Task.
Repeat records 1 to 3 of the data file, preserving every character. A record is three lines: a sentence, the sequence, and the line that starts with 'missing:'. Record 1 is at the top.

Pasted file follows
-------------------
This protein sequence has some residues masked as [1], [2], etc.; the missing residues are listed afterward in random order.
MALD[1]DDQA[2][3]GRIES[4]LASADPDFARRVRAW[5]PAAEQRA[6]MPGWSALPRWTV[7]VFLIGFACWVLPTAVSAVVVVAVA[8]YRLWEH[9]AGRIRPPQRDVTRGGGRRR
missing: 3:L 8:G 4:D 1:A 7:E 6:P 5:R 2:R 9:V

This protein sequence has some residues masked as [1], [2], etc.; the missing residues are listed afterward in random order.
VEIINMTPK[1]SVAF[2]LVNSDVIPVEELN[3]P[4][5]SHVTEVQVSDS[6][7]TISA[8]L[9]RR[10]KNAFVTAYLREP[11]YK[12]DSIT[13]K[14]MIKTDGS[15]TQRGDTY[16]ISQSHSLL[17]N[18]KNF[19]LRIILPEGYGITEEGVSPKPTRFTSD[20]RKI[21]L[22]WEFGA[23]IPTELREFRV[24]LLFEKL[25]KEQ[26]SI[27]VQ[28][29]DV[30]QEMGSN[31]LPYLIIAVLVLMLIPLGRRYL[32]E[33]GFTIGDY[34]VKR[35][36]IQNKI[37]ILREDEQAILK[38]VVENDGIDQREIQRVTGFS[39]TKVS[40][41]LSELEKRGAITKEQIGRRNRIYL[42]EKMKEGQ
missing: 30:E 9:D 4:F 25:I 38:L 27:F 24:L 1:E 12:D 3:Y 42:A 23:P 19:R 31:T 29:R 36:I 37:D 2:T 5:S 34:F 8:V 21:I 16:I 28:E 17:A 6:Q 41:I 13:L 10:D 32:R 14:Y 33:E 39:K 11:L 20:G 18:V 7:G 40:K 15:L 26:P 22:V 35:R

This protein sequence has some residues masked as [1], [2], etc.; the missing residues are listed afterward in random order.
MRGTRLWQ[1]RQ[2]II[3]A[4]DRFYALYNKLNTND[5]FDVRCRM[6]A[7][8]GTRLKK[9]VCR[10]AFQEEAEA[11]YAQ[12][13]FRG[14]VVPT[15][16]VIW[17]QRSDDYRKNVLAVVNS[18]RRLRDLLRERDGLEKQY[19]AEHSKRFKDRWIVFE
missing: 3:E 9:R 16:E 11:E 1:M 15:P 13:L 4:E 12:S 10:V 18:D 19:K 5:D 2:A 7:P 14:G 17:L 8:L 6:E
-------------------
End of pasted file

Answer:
This protein sequence has some residues masked as [1], [2], etc.; the missing residues are listed afterward in random order.
MALD[1]DDQA[2][3]GRIES[4]LASADPDFARRVRAW[5]PAAEQRA[6]MPGWSALPRWTV[7]VFLIGFACWVLPTAVSAVVVVAVA[8]YRLWEH[9]AGRIRPPQRDVTRGGGRRR
missing: 3:L 8:G 4:D 1:A 7:E 6:P 5:R 2:R 9:V

This protein sequence has some residues masked as [1], [2], etc.; the missing residues are listed afterward in random order.
VEIINMTPK[1]SVAF[2]LVNSDVIPVEELN[3]P[4][5]SHVTEVQVSDS[6][7]TISA[8]L[9]RR[10]KNAFVTAYLREP[11]YK[12]DSIT[13]K[14]MIKTDGS[15]TQRGDTY[16]ISQSHSLL[17]N[18]KNF[19]LRIILPEGYGITEEGVSPKPTRFTSD[20]RKI[21]L[22]WEFGA[23]IPTELREFRV[24]LLFEKL[25]KEQ[26]SI[27]VQ[28][29]DV[30]QEMGSN[31]LPYLIIAVLVLMLIPLGRRYL[32]E[33]GFTIGDY[34]VKR[35][36]IQNKI[37]ILREDEQAILK[38]VVENDGIDQREIQRVTGFS[39]TKVS[40][41]LSELEKRGAITKEQIGRRNRIYL[42]EKMKEGQ
missing: 30:E 9:D 4:F 25:I 38:L 27:F 24:L 1:E 12:D 3:Y 42:A 23:P 19:R 31:T 29:R 36:I 37:D 2:T 5:S 34:F 8:V 21:I 16:I 28:E 17:A 6:Q 41:I 13:L 10:D 32:R 14:Y 33:E 39:K 11:L 20:G 18:V 7:G 40:K 15:L 26:P 22:V 35:R

This protein sequence has some residues masked as [1], [2], etc.; the missing residues are listed afterward in random order.
MRGTRLWQ[1]RQ[2]II[3]A[4]DRFYALYNKLNTND[5]FDVRCRM[6]A[7][8]GTRLKK[9]VCR[10]AFQEEAEA[11]YAQ[12][13]FRG[14]VVPT[15][16]VIW[17]QRSDDYRKNVLAVVNS[18]RRLRDLLRERDGLEKQY[19]AEHSKRFKDRWIVFE
missing: 3:E 9:R 16:E 11:E 1:M 15:P 13:L 4:E 12:S 10:V 18:D 19:K 5:D 2:A 7:P 14:G 17:L 8:L 6:E